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Have you run into the Windows Update “infinite loop from hell”? If you have, you know what I”m talking about. You get a Windows update, it installs and requires that you reboot to finish the install. After rebooting, the second part of the install fails, and it uninstalls itself. The next time you try to install Windows updates, the same thing happens on the same update. Repeat ad nauseum.
If you check the Windows update status, it will probably tell you that the error code is “80071aa7″, but give no further information. A search of Microsoft”s site (as of today) yields no further information, and a search of the entire Internet finds plenty of others asking how to solve it, but no one giving a solution.
Well, after 2 long evenings of fighting a Vista laptop which failed to install kb953838 (security update for IE7), I finally found a solution.
First, you need to find the exact file on which the install is failing. In order to do this, you need to examine the file “WindowsUpdate.log”, which is in the “\windows” directory, by running this command:
Then, search (Ctrl-F) for the error number, including a “0x” prefix, such as “0x80071aa7″. You will find a line that looks something like this:
2008-10-06 11:29:23:890 1140 dac Handler Post-reboot status for package Package_for_KB953838~31bf3856ad364e35~x86~~188.8.131.52: 0x80071aa7.
2008-10-06 11:29:23:890 1140 dac Handler WARNING: Got extended error: “POQ Operation HardLinkFile OperationData \SystemRoot\WinSxS\x86_microsoft-windows-i..tocolimplementation_31bf3856ad364e35_6.0.6000.16711_none_fff8e71ba4b3b364\WininetPlugin.dll, \??\C:\Windows\System32\migration\WininetPlugin.dll”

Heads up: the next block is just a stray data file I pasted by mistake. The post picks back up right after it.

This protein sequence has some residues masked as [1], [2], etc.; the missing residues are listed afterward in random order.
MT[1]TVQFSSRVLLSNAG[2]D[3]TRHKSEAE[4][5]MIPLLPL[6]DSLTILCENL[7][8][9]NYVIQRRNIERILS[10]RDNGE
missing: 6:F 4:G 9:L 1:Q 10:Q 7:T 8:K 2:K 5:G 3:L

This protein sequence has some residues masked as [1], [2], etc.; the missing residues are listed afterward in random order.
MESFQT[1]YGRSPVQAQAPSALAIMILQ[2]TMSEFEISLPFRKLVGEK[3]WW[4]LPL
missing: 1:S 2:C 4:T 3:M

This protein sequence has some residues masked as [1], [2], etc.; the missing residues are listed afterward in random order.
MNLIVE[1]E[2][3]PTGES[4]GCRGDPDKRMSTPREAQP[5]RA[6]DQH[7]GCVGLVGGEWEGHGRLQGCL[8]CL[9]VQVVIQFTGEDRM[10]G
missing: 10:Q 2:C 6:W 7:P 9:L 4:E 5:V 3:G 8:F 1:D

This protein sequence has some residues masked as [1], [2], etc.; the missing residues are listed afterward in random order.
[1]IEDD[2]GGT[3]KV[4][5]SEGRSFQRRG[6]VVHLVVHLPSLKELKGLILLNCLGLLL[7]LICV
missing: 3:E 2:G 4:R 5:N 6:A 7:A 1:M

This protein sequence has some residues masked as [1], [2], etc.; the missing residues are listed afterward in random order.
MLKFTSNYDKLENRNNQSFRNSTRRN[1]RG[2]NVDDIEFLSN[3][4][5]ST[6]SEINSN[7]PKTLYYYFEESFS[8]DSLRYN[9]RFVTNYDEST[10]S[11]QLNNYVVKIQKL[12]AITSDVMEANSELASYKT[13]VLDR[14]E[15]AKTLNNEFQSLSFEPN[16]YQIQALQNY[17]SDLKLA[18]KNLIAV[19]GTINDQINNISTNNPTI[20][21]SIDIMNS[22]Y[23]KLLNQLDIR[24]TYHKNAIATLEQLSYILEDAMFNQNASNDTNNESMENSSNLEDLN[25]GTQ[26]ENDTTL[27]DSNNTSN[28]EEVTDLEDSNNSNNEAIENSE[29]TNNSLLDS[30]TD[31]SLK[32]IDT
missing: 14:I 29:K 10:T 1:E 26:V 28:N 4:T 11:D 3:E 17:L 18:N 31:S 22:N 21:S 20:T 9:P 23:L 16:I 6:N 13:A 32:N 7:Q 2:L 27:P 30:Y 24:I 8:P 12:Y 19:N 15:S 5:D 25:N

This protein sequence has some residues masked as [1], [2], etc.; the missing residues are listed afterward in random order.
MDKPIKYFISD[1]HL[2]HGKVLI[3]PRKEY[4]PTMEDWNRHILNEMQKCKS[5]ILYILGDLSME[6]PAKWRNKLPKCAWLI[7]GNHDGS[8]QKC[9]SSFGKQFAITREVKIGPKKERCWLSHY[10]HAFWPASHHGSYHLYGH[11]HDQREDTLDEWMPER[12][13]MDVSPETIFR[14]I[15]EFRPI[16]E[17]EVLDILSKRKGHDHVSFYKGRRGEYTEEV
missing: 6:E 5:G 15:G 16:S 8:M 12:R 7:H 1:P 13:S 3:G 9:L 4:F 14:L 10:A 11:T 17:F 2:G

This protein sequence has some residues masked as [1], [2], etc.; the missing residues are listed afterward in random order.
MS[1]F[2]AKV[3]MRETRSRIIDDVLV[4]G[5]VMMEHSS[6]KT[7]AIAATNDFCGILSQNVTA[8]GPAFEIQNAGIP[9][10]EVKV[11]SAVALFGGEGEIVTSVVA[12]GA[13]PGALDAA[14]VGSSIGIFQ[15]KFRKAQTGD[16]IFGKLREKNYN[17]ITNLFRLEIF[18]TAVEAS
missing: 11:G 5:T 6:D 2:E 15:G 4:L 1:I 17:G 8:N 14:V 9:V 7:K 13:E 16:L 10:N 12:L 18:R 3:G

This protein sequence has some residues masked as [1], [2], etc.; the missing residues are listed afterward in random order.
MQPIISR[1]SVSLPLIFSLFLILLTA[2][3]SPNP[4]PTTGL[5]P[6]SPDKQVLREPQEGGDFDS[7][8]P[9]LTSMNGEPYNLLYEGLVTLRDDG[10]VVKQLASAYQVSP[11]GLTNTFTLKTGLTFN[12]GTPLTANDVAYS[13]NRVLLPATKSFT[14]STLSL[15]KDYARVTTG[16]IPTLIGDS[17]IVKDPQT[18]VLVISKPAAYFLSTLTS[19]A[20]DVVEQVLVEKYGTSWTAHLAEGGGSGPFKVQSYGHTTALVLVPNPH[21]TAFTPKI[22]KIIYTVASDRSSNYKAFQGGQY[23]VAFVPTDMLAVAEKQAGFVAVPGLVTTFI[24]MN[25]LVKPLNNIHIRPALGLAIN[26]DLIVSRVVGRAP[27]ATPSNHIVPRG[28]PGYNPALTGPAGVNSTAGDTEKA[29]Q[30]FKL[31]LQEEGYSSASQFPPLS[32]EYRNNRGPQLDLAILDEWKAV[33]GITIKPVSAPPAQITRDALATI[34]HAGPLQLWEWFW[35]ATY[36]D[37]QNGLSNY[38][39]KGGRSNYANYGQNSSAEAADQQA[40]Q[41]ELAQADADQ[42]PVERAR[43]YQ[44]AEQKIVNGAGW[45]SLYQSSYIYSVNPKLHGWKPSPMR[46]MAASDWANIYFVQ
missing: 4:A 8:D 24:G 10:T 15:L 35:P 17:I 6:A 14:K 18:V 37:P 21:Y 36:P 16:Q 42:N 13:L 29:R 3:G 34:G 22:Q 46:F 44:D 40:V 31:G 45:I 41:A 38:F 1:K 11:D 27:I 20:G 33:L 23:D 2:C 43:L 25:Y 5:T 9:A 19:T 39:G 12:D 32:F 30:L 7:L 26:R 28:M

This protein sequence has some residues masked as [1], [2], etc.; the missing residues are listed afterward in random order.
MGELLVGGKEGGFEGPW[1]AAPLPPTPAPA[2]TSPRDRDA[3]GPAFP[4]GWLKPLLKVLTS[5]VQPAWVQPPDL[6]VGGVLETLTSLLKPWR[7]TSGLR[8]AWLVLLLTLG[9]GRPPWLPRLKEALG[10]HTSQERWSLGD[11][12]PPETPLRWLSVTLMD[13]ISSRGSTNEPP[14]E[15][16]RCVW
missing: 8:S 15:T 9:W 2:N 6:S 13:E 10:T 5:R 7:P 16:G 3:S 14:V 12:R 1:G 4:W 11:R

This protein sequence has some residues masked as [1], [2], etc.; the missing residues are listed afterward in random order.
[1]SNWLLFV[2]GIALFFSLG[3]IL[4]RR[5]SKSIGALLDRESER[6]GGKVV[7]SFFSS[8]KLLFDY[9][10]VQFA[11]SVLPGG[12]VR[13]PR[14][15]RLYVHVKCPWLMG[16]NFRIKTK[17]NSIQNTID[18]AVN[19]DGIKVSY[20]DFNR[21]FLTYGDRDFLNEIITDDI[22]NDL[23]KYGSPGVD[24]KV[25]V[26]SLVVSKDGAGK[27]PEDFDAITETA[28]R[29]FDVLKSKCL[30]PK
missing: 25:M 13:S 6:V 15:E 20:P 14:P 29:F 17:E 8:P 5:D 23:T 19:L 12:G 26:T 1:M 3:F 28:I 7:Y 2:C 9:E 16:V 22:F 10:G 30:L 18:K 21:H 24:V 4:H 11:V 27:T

The important thing to notice is the filename at the end. In this case: C:\Windows\System32\migration\WininetPlugin.dll. (Don”t worry about the “\??\” before the filename.)
I have also seen “UnlinkFile” rather than “HardLinkFile”, but the filename was the same in all cases.
If you run a disk scan on drive C: (start / run / “chkdsk c: /f”), it will give you an error on the same “WininetPlugin.dll” filename. Unfortunately, even though is says it fixed the error, it did not. If you immediately run the chkdsk command again, it will give the same error, and tell you it fixed it again.
Typically, in a case like this, I would rename the file out of the way, put another copy there, and retry the install. Unfortunately, there appears to be something “special” about the “c:\windows\system32\migration” directory and/or the “WininetPlugin.dll” file, as I was unable to rename the file out of the way, as even running as administrator, an “access denied” error is given. Even using our old friend, BartPE, the file could not be renamed and/or removed, as the same “access denied” error occurs there as well.
Fortunately, Vista includes the ability to run in a recovery mode, by pressing F8 during boot. The first menu choice will be something like “recover windows”. Don”t worry, it”s not going to ”recover” Windows by wiping the drive and reinstalling it. Rather, it will take you to a special recovery mode of Windows. After booting, you will be given a dialog box with several options. Select “command prompt”. This will open a command prompt window. Don”t worry if you”re unfamiliar with the command prompt — I”ll walk you through it.
First, you need to navigate to the directory (“folder”) in the file you got above, by using the “cd” (“change directory”) command. That is everything up to, but not including, the filename at the end. In this case:
cd /d c:\windows\system32\migration
Now, from within this special recovery mode of Windows, you have the ability to rename to file out of the way:
ren WininetPlugin.dll WininetPlugin.bad copy WininetPlugin.bad WininetPlugin.dll
At this point, running “chkdsk” will find the same error(s) as before, but it will actually be able to fix them:
chkdsk c: /f
Note that now, if you run “chkdsk” a second time, it will not find any errors.
Finally, type “exit” to exit the command prompt window, and reboot the system. You will now be able to install the update and have it successfully complete upon rebooting.